Alexandra Elizabeth Ljadov Model Portrait
Stella McCartney Label Portrait
Kendall Jenner Model Portrait
Patrick Demarchelier Photographer Portrait
Lanvin Label Portrait
Rick Owens Designer Portrait
Ruth Bell Model Portrait
Raf Simons Designer Portrait
Caroline de Maigret Fashion People Portrait
Proenza Schouler Label Portrait
Scott Schuman Photographer Portrait
Joan Smalls Model Portrait
Alessandro Michele Designer Portrait
Chanel Label Portrait
Elena Perminova Model Portrait
Twiggy Model Portrait
Louis Vuitton Label Portrait
Jamie Bochert Model Portrait
Alexander Mcqueen Designer Portrait
Rihanna Fashion People Portrait
Olivier Rousteing Designer Portrait
Hanne Gaby Odiele Model Portrait
Dries Van Noten Label Portrait
Yohji Yamamoto Label Portrait
Gareth Pugh Label Portrait
Anna Piaggi Fashion People Portrait
Comme des Garçons Label Portrait
Tilda Swinton Fashion People Portrait
Jil Sander Label Portrait
Linda Evangelista Model Portrait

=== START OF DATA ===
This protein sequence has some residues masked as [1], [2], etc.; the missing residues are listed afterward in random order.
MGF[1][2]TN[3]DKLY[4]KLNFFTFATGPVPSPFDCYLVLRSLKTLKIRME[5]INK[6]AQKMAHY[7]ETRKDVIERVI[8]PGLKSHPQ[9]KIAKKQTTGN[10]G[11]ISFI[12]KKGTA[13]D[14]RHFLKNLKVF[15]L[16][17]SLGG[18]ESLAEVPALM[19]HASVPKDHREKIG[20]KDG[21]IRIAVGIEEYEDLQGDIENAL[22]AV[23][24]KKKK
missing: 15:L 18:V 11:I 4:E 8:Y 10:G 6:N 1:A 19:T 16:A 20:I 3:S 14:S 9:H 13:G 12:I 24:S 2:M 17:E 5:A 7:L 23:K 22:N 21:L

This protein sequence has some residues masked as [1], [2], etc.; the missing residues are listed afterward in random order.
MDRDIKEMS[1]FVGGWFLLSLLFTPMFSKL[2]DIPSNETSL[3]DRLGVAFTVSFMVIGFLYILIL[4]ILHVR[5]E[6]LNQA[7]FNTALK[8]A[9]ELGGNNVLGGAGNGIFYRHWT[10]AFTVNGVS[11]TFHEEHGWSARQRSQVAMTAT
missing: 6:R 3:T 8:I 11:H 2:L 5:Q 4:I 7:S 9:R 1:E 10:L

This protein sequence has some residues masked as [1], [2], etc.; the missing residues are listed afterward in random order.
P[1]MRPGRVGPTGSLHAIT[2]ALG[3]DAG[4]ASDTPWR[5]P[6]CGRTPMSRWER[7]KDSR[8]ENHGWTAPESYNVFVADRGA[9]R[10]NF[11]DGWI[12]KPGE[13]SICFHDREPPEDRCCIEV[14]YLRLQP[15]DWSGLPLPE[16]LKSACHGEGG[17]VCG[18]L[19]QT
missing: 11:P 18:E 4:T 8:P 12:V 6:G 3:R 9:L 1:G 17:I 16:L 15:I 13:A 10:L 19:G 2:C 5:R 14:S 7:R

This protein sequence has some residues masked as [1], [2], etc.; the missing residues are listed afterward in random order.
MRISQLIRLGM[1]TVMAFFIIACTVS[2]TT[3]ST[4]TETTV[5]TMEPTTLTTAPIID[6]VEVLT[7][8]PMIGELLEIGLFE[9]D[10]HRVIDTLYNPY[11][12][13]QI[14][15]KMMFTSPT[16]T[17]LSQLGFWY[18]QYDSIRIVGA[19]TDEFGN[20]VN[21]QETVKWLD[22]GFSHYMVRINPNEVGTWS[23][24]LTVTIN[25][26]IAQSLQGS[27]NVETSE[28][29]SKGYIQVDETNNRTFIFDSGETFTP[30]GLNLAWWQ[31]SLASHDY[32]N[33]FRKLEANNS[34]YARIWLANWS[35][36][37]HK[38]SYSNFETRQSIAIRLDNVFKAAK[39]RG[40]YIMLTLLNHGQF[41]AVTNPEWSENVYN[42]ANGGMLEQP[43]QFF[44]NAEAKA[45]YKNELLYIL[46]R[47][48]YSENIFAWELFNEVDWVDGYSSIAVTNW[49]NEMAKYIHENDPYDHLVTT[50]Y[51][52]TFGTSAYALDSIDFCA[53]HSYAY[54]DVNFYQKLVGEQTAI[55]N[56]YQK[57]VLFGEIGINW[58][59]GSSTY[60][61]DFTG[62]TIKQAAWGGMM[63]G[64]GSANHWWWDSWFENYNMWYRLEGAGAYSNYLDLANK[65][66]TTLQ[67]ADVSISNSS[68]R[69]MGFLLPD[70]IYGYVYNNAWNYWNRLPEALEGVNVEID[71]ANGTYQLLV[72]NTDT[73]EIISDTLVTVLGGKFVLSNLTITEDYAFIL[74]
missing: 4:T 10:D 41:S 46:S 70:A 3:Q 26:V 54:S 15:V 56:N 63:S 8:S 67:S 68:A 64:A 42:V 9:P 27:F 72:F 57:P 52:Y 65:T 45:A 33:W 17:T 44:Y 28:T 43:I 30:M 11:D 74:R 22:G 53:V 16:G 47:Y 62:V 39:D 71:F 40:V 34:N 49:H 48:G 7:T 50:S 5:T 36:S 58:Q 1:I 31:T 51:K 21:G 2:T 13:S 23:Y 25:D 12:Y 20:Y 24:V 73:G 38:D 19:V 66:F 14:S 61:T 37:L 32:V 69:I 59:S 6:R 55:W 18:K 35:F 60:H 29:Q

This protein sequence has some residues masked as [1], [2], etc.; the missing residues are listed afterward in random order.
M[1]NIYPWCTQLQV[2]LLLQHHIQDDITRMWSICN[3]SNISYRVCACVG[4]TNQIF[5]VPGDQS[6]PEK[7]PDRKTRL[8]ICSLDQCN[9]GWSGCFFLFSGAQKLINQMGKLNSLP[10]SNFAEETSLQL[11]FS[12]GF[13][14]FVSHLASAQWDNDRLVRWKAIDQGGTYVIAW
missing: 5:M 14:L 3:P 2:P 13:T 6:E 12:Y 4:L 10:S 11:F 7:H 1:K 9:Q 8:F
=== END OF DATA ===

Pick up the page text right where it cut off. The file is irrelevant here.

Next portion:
Claudia Schiffer Portrait
Lady Amanda Harlech Fashion People Portrait
Georgia May Jagger Model Portrait
Saint Laurent Label Portrait
Gigi Hadid Model Portrait
The Row Label Portrait
Eres Label Portrait
Helmut Newton Photographer Portrait
Yves Saint Laurent Designer Portrait
Kate Moss Model Portrait
Anthony Vaccarello Label Portrait
Francois-Henri Pinault Fashion People Portrait
Inès de la Fressange Fashion People Portrait
Acne Studios Label Portrait
Miroslava Duma Fashion People Portrait
Ellen von Unwerth Photographer Portrait
Jeremy Scott Designer Portrait
Alexander McQueen Label Portrait
Carine Roitfeld Portrait
Diana Vreeland Fashion People Portrait
Inez & Vinoodh Photographer Portrait
Anna Ewers Portrait
Haider Ackermann Label Portrait
Cara Delevigne Portrait
Nicolas Ghesquiere Designer Portrait
Miranda Kerr Portrait
Dolce & Gabbana Label Portrait
Hermès Label Portrait
Balenciaga Label Portrait
Marc Jacobs Designer Portrait
Valentino Label Portrait
Moschino Label Portrait
Marni Label Portrait
Kenzo Label Portrait
Isabel Marant Label Portrait
Marc Jacobs Label Portrait
Gucci Label Portrait
Christian Dior Label Portrait
Balmain Label Portrait
Chloe Label Portrait